Scott Brown Takes The Lead in Massachusetts

Via E.D. Kain I learn that Scott Brown has taken the lead in the Massachusetts special election in a recent poll:

The poll shows Brown, a state senator from Wrentham, besting Coakley, the state’s attorney general, by 50 percent to 46 percent, the first major survey to show Brown in the lead. Unenrolled long-shot Joseph L. Kennedy, an information technology executive with no relation to the famous family, gets 3 percent of the vote. Only 1 percent of voters were undecided.

Paleologos said bellweather models show high numbers of independent voters turning out on election day, which benefits Brown, who has 65 percent of that bloc compared to Coakley’s 30 percent. Kennedy earns just 3 percent of the independent vote, and 1 percent are undecided.

Given the 4.4-point margin of error, the poll shows Coakley could win the race, Paleologos said.

The special election in Massachusetts has been interesting to watch. During his well-run campaign, Scott Brown has nimbly managed to raise lots of money and avoid saying or doing anything stupid. In fact, he doesn’t have to say much at all, because I’m pretty sure that every time Martha Coakley opens her mouth, Brown gains in the polls. Which makes it tough to say if her choice to barely campaign is a good idea or a bad one.

Still, this could be quite a nailbiter, as Coakley still has the power of inertia on her side. This is especially the case as the Democratic base in Massachusetts is getting riled up over the prospect of Brown’s election effectively killing healthcare reform. The most interesting wrinkle in this election will come if the Senate and the House manage to come up with compromise legislation before Tuesday. In which case, I think Brown might be a shoo-in.

The two things of interest coming out of this election, though, is the fact that Brown is being propelled by a lot of out-of-state money by the various tea party organizations, which are showing more organized effort than they did in the NY-23 race. Equally of interest is that those organizations are wisely backing a candidate who probably would be considered a RINO worthy of defeat in any other election. That poses an interesting direction for November’s elections–one more focused on Republican victory than Republican infighting. That could make quite a difference in the results.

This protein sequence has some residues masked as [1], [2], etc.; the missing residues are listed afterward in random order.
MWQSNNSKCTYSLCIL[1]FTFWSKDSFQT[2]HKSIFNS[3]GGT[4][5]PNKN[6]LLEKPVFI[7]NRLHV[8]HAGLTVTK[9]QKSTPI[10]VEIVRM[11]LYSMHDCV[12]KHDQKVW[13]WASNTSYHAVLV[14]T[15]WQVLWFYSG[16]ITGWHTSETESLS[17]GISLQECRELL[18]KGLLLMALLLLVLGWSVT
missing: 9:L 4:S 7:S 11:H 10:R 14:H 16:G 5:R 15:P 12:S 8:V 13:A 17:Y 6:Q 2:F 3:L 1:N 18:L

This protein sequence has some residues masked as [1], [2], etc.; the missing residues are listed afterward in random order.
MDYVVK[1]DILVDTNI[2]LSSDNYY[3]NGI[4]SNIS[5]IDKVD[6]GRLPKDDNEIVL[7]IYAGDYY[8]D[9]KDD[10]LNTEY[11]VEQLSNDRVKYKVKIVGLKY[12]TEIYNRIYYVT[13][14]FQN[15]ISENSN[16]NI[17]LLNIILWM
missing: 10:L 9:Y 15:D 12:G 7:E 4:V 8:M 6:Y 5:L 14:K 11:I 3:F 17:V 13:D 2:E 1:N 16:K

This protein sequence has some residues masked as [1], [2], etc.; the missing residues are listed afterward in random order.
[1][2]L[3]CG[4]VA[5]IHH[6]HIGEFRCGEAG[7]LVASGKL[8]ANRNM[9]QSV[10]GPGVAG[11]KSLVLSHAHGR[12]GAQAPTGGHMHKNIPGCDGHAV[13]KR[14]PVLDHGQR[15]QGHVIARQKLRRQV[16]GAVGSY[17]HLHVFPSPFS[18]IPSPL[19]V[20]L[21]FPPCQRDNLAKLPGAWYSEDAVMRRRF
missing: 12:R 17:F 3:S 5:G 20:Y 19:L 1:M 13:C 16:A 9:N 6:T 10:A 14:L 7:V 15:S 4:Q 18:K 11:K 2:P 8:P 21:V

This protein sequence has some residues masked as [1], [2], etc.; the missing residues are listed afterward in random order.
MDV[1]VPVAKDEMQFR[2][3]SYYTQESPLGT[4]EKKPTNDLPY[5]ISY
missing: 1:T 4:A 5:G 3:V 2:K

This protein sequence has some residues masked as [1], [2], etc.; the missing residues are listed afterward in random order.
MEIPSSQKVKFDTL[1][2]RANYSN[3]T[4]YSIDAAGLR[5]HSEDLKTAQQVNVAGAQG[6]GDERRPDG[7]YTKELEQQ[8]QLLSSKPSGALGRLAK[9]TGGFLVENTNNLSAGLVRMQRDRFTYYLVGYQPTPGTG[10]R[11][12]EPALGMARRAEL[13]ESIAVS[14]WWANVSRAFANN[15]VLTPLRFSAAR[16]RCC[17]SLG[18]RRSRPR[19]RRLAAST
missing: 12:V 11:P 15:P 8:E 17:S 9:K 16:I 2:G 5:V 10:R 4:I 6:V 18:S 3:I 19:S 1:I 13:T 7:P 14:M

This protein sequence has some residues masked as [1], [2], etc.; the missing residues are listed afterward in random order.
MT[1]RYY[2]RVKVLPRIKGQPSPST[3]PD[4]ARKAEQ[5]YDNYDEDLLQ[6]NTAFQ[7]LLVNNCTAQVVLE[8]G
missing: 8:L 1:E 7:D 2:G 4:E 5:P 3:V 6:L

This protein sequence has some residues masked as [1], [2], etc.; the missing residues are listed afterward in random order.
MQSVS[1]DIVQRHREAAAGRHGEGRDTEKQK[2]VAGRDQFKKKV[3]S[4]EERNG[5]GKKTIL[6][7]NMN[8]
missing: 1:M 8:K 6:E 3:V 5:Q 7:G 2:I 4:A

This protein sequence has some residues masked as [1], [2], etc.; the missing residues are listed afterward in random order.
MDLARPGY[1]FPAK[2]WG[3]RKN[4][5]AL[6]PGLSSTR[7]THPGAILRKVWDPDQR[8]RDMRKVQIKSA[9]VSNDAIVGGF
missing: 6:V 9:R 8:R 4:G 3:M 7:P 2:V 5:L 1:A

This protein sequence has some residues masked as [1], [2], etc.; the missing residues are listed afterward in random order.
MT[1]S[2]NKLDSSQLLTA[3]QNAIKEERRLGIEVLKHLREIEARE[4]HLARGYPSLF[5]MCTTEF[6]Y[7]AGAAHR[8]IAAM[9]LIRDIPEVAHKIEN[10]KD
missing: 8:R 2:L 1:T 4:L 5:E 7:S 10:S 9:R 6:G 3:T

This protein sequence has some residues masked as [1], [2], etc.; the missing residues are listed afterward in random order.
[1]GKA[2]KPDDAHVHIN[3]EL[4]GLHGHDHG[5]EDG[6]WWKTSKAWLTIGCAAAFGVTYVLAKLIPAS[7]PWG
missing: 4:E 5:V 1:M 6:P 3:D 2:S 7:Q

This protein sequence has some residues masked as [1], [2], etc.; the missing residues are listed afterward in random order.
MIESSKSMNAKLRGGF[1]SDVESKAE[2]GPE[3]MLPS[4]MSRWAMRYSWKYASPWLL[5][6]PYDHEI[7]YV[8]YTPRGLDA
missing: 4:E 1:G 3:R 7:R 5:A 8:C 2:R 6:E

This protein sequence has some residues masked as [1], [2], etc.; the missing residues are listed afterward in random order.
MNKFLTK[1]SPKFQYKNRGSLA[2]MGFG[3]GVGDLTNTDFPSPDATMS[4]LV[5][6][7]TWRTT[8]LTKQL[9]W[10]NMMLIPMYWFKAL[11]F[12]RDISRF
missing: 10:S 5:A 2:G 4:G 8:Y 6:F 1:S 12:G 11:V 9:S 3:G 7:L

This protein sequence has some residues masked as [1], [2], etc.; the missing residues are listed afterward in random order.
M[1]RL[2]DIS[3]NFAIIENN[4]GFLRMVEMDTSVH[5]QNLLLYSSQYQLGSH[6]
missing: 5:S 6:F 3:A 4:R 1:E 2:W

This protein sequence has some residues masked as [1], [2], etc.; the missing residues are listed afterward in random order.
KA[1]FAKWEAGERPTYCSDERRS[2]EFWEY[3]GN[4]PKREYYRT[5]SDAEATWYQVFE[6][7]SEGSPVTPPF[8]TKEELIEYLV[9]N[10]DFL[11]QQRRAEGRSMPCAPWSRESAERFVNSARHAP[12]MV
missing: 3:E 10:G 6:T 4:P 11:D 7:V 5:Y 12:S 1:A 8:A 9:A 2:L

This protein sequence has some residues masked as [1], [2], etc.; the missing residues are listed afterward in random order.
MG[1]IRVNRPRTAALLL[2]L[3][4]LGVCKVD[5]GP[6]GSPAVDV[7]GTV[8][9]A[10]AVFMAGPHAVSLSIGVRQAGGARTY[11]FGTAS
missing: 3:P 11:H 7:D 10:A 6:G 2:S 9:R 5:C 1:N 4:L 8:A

Of course, another wrinkle would be the effect of a Brown victory on November’s elections. Quite a few toss-up seats are toss-ups because of depressed enthusiasm among Democrats. A Brown victory might change that.

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Alex Knapp
About Alex Knapp
Alex Knapp is Associate Editor at Forbes for science and games. He was a longtime blogger elsewhere before joining the OTB team in June 2005 and contributed some 700 posts through January 2013. Follow him on Twitter @TheAlexKnapp.

Comments

  1. Dave Schuler says:

    I acknowledge that this is a pet peeve but I have difficulty in taking any report seriously that uses the word bellwether without spelling it correctly. It suggests that the writer and/or editor don’t know what it means.

  2. Pete says:

    This is especially the case as the Democratic base in Massachusetts is getting riled up over the prospect of Brown’s election effectively killing healthcare reform.

    Alex, isn’t Brown asserting that national health care is unnecessary in MA because they already have their own, and, that MA will have to pay more in taxes to support national health care?

  3. Alex Knapp says:

    Pete,

    When I saw Scott Brown on Fox about this issue he made the claim that the Massachusetts plan preserves the private sector while the Federal plan was all about government control. He might be using the line you’re talking about, but I haven’t seen it if he is.

  4. mpw280 says:

    I like the funding jab, since they are internet driven donations, you have no clue where they came from yet decide to call it out of state money. You also conveniently ignore the fact that the dem money is from seiu, aflcio, various teachers unions, dnc, big pharma, basically the woman is supported by out of state money and operatives sent by the dnc, but you just ignore that. Maybe you just ignore it because dems are always supported by out of state money so its a normal state of affairs, while the repubs tend to be more in state funded so it is a big deal when one actually runs a great fund raising campaign on the net that exceeds all expectations and gives him a greater chance against a dem that receives such great financing from unions and what not. mpw

  5. ulyssesunbound says:

    A Research 2000 poll has Coakley up by 8. As Dr. JJ has pointed out before, a partisan organization may fund Research 2000 polling, but the polling methods aren’t partisan.

    So, yeah, too close to call at this point.

  6. Alex Knapp says:

    mpw280 –

    You’re implying that I have a problem with out-of-state money. I don’t. The fact remains that Brown has raised a lot of money from out-of-state sources, expecially with several “moneybombs” sponsored by the tea party organizations. Coakley has also raised a lot of out-of-state money. What of it? I didn’t intend a “jab.” I was merely stating a fact. It’s only a “jab” if there’s something wrong with out of state contributions. But there isn’t.